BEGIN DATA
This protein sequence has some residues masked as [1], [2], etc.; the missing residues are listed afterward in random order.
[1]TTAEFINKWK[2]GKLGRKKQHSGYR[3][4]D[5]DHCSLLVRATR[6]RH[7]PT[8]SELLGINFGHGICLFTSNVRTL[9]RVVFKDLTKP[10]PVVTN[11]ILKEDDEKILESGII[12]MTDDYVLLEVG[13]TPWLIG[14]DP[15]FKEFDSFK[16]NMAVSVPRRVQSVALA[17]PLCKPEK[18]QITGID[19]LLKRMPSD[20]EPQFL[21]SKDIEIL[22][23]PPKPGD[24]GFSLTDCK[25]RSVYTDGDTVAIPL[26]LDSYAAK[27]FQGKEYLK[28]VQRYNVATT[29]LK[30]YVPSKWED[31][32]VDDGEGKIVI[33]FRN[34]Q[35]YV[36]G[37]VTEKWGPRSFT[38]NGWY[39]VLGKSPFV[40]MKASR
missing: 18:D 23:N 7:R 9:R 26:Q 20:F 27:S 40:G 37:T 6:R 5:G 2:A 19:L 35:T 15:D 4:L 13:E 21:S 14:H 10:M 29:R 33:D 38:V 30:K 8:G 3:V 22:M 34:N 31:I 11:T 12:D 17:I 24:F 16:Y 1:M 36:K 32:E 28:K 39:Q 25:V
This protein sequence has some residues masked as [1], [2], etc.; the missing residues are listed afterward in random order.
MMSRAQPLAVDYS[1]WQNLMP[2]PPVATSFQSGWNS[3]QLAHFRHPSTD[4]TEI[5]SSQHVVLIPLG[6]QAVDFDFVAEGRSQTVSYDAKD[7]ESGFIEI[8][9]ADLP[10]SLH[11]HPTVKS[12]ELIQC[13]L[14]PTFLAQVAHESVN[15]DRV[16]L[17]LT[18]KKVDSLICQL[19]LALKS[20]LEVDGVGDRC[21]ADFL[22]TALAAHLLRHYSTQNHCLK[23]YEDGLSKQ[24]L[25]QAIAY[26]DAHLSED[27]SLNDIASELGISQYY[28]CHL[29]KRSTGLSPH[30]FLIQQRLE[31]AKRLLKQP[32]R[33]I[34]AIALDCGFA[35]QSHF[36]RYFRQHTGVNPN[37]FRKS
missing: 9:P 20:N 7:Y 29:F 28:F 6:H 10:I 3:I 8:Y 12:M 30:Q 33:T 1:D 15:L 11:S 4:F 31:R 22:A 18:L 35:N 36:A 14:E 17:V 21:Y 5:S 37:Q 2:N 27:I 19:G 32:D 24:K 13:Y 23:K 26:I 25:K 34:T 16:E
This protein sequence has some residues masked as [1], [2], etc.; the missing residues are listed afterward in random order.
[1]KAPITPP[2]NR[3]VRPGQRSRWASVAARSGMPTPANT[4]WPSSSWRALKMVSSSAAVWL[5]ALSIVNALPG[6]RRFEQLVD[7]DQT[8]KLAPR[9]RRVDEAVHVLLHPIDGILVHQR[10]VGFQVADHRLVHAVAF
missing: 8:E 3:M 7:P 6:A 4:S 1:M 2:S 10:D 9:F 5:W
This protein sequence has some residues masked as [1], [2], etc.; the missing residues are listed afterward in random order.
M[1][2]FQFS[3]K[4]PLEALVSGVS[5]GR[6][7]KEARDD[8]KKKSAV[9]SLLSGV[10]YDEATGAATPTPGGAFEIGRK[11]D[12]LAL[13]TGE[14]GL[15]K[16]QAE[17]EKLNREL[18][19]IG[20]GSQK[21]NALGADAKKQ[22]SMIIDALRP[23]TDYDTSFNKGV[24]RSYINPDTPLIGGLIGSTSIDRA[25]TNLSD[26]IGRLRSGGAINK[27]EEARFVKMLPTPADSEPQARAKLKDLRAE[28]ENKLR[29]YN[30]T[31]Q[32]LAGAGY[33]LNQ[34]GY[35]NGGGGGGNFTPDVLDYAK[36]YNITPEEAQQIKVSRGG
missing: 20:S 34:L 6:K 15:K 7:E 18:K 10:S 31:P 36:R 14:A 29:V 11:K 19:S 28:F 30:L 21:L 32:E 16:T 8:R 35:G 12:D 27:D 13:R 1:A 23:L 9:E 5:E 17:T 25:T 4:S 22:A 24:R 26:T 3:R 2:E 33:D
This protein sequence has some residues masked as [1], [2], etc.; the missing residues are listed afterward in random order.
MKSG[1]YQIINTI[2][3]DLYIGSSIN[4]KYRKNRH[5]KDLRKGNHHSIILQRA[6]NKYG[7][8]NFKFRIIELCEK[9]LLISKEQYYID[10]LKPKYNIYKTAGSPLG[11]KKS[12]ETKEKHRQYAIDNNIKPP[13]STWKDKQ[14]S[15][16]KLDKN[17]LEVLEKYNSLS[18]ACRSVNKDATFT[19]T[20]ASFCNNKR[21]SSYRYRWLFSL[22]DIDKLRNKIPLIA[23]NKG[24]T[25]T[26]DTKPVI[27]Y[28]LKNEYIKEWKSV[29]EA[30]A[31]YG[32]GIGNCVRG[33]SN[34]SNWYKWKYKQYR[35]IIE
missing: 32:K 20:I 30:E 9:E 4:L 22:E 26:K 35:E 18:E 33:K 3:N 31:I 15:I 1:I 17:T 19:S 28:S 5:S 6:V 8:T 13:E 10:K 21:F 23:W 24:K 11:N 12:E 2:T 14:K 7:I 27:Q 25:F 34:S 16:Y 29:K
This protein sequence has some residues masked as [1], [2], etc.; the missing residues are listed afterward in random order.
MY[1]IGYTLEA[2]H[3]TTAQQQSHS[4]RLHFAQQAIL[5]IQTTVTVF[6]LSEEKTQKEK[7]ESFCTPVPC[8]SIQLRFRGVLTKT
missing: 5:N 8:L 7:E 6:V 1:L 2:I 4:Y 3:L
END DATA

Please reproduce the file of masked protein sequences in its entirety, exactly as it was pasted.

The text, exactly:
This protein sequence has some residues masked as [1], [2], etc.; the missing residues are listed afterward in random order.
[1]TTAEFINKWK[2]GKLGRKKQHSGYR[3][4]D[5]DHCSLLVRATR[6]RH[7]PT[8]SELLGINFGHGICLFTSNVRTL[9]RVVFKDLTKP[10]PVVTN[11]ILKEDDEKILESGII[12]MTDDYVLLEVG[13]TPWLIG[14]DP[15]FKEFDSFK[16]NMAVSVPRRVQSVALA[17]PLCKPEK[18]QITGID[19]LLKRMPSD[20]EPQFL[21]SKDIEIL[22][23]PPKPGD[24]GFSLTDCK[25]RSVYTDGDTVAIPL[26]LDSYAAK[27]FQGKEYLK[28]VQRYNVATT[29]LK[30]YVPSKWED[31][32]VDDGEGKIVI[33]FRN[34]Q[35]YV[36]G[37]VTEKWGPRSFT[38]NGWY[39]VLGKSPFV[40]MKASR
missing: 18:D 23:N 7:R 9:R 26:Q 20:F 27:S 40:G 37:T 6:R 5:G 2:A 19:L 35:T 15:D 4:L 13:E 21:S 14:H 10:M 29:R 33:D 38:V 30:K 8:G 3:V 22:M 34:N 31:I 11:T 12:D 17:I 24:F 16:Y 1:M 36:K 32:E 28:K 39:Q 25:V
This protein sequence has some residues masked as [1], [2], etc.; the missing residues are listed afterward in random order.
MMSRAQPLAVDYS[1]WQNLMP[2]PPVATSFQSGWNS[3]QLAHFRHPSTD[4]TEI[5]SSQHVVLIPLG[6]QAVDFDFVAEGRSQTVSYDAKD[7]ESGFIEI[8][9]ADLP[10]SLH[11]HPTVKS[12]ELIQC[13]L[14]PTFLAQVAHESVN[15]DRV[16]L[17]LT[18]KKVDSLICQL[19]LALKS[20]LEVDGVGDRC[21]ADFL[22]TALAAHLLRHYSTQNHCLK[23]YEDGLSKQ[24]L[25]QAIAY[26]DAHLSED[27]SLNDIASELGISQYY[28]CHL[29]KRSTGLSPH[30]FLIQQRLE[31]AKRLLKQP[32]R[33]I[34]AIALDCGFA[35]QSHF[36]RYFRQHTGVNPN[37]FRKS
missing: 9:P 20:N 7:Y 29:F 28:F 6:H 10:I 3:I 8:Y 12:M 30:Q 33:T 1:D 15:L 11:S 4:F 31:R 22:A 18:L 35:N 36:A 14:E 17:V 21:Y 5:S 37:Q 2:N 27:I 19:G 32:D 24:K 13:Y 23:K 26:I 25:K 34:T 16:E
This protein sequence has some residues masked as [1], [2], etc.; the missing residues are listed afterward in random order.
[1]KAPITPP[2]NR[3]VRPGQRSRWASVAARSGMPTPANT[4]WPSSSWRALKMVSSSAAVWL[5]ALSIVNALPG[6]RRFEQLVD[7]DQT[8]KLAPR[9]RRVDEAVHVLLHPIDGILVHQR[10]VGFQVADHRLVHAVAF
missing: 8:E 3:M 7:P 6:A 4:S 1:M 2:S 10:D 9:F 5:W
This protein sequence has some residues masked as [1], [2], etc.; the missing residues are listed afterward in random order.
M[1][2]FQFS[3]K[4]PLEALVSGVS[5]GR[6][7]KEARDD[8]KKKSAV[9]SLLSGV[10]YDEATGAATPTPGGAFEIGRK[11]D[12]LAL[13]TGE[14]GL[15]K[16]QAE[17]EKLNREL[18][19]IG[20]GSQK[21]NALGADAKKQ[22]SMIIDALRP[23]TDYDTSFNKGV[24]RSYINPDTPLIGGLIGSTSIDRA[25]TNLSD[26]IGRLRSGGAINK[27]EEARFVKMLPTPADSEPQARAKLKDLRAE[28]ENKLR[29]YN[30]T[31]Q[32]LAGAGY[33]LNQ[34]GY[35]NGGGGGGNFTPDVLDYAK[36]YNITPEEAQQIKVSRGG
missing: 20:S 34:L 6:K 15:K 7:E 18:K 10:S 31:P 36:R 14:A 29:V 11:K 19:S 28:F 30:L 21:L 32:E 16:T 8:R 35:G 12:D 27:D 13:R 1:A 23:L 9:E 5:E 17:T 25:T 4:S 22:A 24:R 26:T 3:R 2:E 33:D
This protein sequence has some residues masked as [1], [2], etc.; the missing residues are listed afterward in random order.
MKSG[1]YQIINTI[2][3]DLYIGSSIN[4]KYRKNRH[5]KDLRKGNHHSIILQRA[6]NKYG[7][8]NFKFRIIELCEK[9]LLISKEQYYID[10]LKPKYNIYKTAGSPLG[11]KKS[12]ETKEKHRQYAIDNNIKPP[13]STWKDKQ[14]S[15][16]KLDKN[17]LEVLEKYNSLS[18]ACRSVNKDATFT[19]T[20]ASFCNNKR[21]SSYRYRWLFSL[22]DIDKLRNKIPLIA[23]NKG[24]T[25]T[26]DTKPVI[27]Y[28]LKNEYIKEWKSV[29]EA[30]A[31]YG[32]GIGNCVRG[33]SN[34]SNWYKWKYKQYR[35]IIE
missing: 32:K 20:I 30:E 9:E 4:L 22:E 26:K 35:E 18:E 33:K 3:N 31:I 15:I 1:I 17:T 19:S 28:S 5:S 6:V 8:T 13:E 10:K 21:F 23:W 24:K 11:N 12:E 2:T 14:K 7:I 27:Q 25:F 34:S 16:Y 29:K
This protein sequence has some residues masked as [1], [2], etc.; the missing residues are listed afterward in random order.
MY[1]IGYTLEA[2]H[3]TTAQQQSHS[4]RLHFAQQAIL[5]IQTTVTVF[6]LSEEKTQKEK[7]ESFCTPVPC[8]SIQLRFRGVLTKT
missing: 5:N 8:L 7:E 6:V 1:L 2:I 4:Y 3:L